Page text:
The Filipino people are all-too-familiar with ‘temporary’ human rights violations, not the least due to the repetitive imposition of martial law throughout the country’s history. From the 14-year period of martial law in 1972-1986, it comes as no surprise that President Rodrigo Duterte’s recent request for an extension of martial law in Mindanao was approved overwhelmingly. Justifying the measures in the name of national security, Duterte stressed the growing threat of Islamic terrorism in Mindanao.
Reacting to Duterte’s third extension of martial law, Senator Francis Escudero hesitated, “this cannot be the new normal.” There is, however, according to the Armed Forces of the Philippines, this exact sense of normality in the region, “we have received overwhelming positive feedback, not only on our efficient implementation of martial law, but also its impact to security… and well-being of local communities.” This is against the perspective of Senator Franklin Drilon, who refers to the measures as being disproportionate to the situation on the ground, “there is no actual armed uprising that is taking place in Mindanao.” Despite this, an overwhelming majority of senators and representatives accepted the measures as necessary to deter terrorism in a predominantly Muslim Mindanao. To this extent, Executive Secretary Salvador Medialdea stated, “we cannot afford to show our enemies a moment of weakness in our resolve to defeat them.”
Several experts on the conflict in the Philippines, such as Soliman Santos, have continuously correlated the link between the imposition of martial law with an increase in violence in the region. Meanwhile, the military response to the threat of terrorism also greatly ignores the perspective of the locals. Many researchers in this regard have shown that the Filipino population in Mindanao see poverty and limited livelihoods as main threats to security, not terrorism. This is interesting in direct comparison to the perspective of the Government of the Philippines, which instead prioritizes terrorism as the most imminent threat. With this prioritization of counter-terrorism against local concerns, one may ponder whether Duterte’s rhetoric has created an ‘imaginary threat,’ a threat by which the imposition of martial law incentivizes conflict rather than stabilizes peace.
The third extension of martial law in Mindanao, which was set to expire this month, was implemented against the backdrop of a supposed proximate threat from various Islamic and Communist groups in the region. Groups such as the Moro National Liberation Front (MNLF) and the New People’s Army (NPA) have historically, though arguably less so now, challenged the Government of the Philippines over historically-rooted grievances. However, these groups are often characterized by their sometimes-violent activities, hereby both being referred to as terrorist organizations, more than their legitimate grievances. This neglect is visualized through the continuous imposition of martial law in Mindanao.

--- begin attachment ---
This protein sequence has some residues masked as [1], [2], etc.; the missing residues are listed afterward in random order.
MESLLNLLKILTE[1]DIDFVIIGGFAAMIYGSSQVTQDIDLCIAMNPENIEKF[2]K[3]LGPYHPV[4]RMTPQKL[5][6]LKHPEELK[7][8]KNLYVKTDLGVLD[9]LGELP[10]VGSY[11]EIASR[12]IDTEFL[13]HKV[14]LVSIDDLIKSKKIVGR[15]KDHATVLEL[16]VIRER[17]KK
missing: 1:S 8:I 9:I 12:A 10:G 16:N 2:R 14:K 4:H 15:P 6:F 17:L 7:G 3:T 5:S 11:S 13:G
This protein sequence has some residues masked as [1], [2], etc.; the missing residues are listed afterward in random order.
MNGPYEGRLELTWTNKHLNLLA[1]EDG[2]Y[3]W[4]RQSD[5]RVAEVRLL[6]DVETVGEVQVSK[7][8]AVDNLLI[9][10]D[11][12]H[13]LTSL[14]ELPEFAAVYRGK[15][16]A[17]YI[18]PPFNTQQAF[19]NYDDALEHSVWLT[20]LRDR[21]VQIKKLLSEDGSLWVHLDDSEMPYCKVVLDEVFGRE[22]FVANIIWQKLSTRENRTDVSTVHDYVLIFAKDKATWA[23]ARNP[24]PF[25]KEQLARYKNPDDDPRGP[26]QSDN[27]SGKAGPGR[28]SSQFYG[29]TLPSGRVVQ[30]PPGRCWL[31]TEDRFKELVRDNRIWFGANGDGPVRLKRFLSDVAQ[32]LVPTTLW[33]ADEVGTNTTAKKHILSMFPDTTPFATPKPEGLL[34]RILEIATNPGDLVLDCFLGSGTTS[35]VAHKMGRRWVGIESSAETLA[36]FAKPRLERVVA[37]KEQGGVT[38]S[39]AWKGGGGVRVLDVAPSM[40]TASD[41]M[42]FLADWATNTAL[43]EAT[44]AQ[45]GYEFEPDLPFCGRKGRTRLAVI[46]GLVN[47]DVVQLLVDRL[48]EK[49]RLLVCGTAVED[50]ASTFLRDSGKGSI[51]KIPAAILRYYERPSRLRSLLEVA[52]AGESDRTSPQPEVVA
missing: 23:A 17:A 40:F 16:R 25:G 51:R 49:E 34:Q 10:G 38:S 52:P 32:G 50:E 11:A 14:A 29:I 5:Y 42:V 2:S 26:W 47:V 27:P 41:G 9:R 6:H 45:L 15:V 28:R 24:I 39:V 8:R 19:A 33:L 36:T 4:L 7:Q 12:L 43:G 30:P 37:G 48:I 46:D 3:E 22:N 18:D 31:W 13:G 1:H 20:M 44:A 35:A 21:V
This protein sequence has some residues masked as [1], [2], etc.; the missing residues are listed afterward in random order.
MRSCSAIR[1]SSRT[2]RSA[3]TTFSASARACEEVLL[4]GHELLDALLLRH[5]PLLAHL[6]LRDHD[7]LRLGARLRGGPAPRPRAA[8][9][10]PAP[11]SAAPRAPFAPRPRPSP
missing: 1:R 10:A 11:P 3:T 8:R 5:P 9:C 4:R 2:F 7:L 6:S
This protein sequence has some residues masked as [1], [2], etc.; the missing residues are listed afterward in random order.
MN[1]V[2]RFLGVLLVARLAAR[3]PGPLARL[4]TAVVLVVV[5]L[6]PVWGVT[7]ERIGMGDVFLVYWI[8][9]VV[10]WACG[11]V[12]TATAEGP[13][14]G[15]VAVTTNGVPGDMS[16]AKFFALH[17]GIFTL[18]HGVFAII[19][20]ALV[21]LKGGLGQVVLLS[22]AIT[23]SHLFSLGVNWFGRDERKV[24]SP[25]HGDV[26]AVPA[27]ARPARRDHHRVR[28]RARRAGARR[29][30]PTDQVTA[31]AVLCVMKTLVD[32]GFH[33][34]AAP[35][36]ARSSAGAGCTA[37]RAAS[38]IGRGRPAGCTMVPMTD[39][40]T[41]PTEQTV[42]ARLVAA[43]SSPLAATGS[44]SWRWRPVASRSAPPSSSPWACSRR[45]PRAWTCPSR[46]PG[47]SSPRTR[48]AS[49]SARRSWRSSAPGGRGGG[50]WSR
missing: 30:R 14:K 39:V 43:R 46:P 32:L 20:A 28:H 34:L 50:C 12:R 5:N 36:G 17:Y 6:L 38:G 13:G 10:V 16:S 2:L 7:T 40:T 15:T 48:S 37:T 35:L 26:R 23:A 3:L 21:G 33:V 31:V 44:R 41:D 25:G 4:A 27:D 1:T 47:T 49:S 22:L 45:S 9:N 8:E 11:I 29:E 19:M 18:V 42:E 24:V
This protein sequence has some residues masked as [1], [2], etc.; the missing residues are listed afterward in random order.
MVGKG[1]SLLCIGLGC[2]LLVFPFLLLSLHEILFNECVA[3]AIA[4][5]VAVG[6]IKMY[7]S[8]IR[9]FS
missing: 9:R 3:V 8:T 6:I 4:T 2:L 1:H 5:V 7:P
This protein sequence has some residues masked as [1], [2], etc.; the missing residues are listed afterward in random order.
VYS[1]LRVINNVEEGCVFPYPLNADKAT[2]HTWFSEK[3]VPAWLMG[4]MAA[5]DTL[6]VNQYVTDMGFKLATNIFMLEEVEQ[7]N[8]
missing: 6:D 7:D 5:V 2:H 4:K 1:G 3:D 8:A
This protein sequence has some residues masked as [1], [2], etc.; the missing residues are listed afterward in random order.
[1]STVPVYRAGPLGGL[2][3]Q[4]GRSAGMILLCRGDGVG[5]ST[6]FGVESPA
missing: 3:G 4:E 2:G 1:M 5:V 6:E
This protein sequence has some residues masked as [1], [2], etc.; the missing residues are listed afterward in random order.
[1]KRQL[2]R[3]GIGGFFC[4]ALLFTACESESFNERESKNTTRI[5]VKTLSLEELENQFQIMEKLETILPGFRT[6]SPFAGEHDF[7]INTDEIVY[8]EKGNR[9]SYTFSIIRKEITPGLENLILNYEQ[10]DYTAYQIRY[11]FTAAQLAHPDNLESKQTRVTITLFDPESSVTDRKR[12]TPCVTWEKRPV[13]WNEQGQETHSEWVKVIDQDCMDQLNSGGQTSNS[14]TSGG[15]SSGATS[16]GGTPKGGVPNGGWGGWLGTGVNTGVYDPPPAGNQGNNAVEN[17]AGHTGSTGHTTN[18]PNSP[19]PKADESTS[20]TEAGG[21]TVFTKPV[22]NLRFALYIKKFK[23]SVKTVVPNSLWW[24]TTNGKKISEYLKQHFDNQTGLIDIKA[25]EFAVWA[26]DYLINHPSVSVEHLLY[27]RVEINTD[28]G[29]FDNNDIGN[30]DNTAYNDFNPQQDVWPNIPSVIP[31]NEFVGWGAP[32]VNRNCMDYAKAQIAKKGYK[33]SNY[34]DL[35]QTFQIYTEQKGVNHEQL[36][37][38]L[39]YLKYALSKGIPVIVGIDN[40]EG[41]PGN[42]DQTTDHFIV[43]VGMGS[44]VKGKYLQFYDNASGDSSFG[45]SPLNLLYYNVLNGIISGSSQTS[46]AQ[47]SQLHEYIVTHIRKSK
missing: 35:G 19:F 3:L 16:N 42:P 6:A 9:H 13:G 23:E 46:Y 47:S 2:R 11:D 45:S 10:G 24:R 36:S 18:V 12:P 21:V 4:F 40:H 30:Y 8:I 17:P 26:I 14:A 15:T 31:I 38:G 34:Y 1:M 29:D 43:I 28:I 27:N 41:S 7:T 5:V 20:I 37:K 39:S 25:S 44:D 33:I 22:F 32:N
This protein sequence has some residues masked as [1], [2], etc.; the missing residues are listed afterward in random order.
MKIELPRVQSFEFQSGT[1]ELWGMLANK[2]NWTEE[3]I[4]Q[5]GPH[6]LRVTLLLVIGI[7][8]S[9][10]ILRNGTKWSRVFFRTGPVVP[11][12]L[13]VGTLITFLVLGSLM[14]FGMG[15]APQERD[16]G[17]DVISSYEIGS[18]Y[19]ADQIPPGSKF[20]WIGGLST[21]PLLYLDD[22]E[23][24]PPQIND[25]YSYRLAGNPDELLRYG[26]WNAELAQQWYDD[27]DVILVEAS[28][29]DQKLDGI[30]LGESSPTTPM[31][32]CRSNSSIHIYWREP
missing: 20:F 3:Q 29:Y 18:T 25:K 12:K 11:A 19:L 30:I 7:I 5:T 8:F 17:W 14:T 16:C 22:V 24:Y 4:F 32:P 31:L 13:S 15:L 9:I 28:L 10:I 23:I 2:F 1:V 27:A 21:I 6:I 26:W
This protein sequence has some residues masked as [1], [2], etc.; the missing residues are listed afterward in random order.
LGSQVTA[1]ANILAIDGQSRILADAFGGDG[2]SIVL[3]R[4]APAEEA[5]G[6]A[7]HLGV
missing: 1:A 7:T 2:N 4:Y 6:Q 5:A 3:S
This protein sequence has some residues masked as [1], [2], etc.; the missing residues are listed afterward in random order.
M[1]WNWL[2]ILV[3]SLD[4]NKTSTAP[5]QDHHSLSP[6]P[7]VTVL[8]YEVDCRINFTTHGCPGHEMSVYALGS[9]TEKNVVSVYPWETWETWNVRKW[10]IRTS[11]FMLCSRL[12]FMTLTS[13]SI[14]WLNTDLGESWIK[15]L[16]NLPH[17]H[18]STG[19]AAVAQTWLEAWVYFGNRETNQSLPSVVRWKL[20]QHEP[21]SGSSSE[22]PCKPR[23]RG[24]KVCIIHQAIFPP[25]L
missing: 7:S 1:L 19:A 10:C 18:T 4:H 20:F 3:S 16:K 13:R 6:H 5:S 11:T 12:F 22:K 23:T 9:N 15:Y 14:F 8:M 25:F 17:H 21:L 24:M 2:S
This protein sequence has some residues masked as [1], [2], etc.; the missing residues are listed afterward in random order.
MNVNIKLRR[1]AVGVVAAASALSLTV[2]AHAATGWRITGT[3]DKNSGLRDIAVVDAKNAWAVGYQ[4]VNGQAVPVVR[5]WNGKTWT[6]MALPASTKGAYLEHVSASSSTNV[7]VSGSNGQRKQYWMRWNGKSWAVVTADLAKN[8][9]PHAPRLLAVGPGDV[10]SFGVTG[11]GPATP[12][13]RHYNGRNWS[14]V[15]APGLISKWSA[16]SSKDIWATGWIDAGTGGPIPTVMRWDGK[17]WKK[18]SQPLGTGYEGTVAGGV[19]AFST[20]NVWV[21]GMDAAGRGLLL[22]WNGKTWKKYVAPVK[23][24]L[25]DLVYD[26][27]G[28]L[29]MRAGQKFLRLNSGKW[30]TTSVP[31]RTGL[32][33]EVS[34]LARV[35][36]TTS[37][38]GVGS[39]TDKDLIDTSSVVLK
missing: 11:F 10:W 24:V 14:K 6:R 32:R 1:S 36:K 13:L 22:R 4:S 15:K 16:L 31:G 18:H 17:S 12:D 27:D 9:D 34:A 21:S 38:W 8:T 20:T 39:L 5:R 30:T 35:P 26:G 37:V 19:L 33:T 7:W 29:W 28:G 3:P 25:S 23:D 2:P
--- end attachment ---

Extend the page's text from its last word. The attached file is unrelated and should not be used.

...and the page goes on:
In a world where leaders too readily resort to violence to counter terrorism and other forms of threats, it is imperative that we choose to critically analyze the utility of measures such as martial law. In the Philippines, with 235 senators and representatives voting for and only 28 against the use of martial law in Mindanao, this is evidently not happening. This is important, not least since the use of martial law allows for the indefinite detention of suspects without trial; a community of fear. Instead of extending martial law, it is therefore crucial that Duterte seeks to build trust in the Mindanao community – a community that has endured past repressive martial law regimes under Ferdinand Marcos. Historically, the positive and largely peaceful impacts of doing this can be seen in peace agreements with groups such as the MNLF and the Moro Islamic Liberation Front. Both agreements included vast members of civil society and illustrates the importance of understanding the perspective of the locals on the ground. Understanding this bottom-up approach would allow for one to see beyond Duterte’s violent rhetoric that seeks to simplify the complex situation in Mindanao as merely a matter of terrorism. This alternative to martial law will encourage different actors to connect and address some of the historically-rooted grievances in society and subsequently reverse the tendency under martial law of responding to violence with violence.
I am part of the OWP as I share an important ethos in promoting a critical mindset in an ever-increasing complex world. The ability to understand conflict and to promote peace without resorting to violence is vital in achieving a prosperous and peaceful world. To encourage this view, I am currently a Correspondent for the OWP reporting of current events in the world.